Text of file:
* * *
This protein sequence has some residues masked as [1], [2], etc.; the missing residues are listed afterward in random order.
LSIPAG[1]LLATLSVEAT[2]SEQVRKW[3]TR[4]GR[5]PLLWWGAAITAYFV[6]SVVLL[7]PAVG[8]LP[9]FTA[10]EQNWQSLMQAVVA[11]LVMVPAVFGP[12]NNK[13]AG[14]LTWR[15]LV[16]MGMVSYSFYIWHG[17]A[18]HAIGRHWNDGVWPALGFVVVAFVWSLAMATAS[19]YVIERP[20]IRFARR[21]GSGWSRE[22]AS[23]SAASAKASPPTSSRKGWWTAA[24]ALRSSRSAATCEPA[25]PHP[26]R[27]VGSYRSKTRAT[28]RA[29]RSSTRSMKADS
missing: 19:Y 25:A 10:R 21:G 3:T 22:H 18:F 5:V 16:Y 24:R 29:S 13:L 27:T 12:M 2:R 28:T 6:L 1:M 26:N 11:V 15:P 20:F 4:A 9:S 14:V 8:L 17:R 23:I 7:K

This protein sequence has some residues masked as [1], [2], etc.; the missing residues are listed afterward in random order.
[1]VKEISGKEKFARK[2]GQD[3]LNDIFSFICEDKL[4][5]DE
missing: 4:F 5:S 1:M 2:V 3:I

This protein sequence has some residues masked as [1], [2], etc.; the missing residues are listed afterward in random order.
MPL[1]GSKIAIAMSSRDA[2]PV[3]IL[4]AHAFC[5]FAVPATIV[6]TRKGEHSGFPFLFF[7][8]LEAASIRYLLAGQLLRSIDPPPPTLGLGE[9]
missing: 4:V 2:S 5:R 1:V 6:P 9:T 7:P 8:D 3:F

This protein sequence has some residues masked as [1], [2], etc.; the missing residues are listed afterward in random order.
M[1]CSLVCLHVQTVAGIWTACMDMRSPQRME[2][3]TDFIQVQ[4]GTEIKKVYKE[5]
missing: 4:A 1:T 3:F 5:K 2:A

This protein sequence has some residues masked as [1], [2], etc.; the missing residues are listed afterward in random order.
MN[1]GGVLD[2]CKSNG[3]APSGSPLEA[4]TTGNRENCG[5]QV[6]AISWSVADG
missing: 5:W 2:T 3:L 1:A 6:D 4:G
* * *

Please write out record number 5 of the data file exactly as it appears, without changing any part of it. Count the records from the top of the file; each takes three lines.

This protein sequence has some residues masked as [1], [2], etc.; the missing residues are listed afterward in random order.
MN[1]GGVLD[2]CKSNG[3]APSGSPLEA[4]TTGNRENCG[5]QV[6]AISWSVADG
missing: 5:W 2:T 3:L 1:A 6:D 4:G